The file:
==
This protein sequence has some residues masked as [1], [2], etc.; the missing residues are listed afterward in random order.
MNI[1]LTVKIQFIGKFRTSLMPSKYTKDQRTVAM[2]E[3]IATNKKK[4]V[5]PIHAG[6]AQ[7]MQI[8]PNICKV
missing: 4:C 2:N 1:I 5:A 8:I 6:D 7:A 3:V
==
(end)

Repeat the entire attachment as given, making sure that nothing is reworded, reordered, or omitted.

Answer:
This protein sequence has some residues masked as [1], [2], etc.; the missing residues are listed afterward in random order.
MNI[1]LTVKIQFIGKFRTSLMPSKYTKDQRTVAM[2]E[3]IATNKKK[4]V[5]PIHAG[6]AQ[7]MQI[8]PNICKV
missing: 4:C 2:N 1:I 5:A 8:I 6:D 7:A 3:V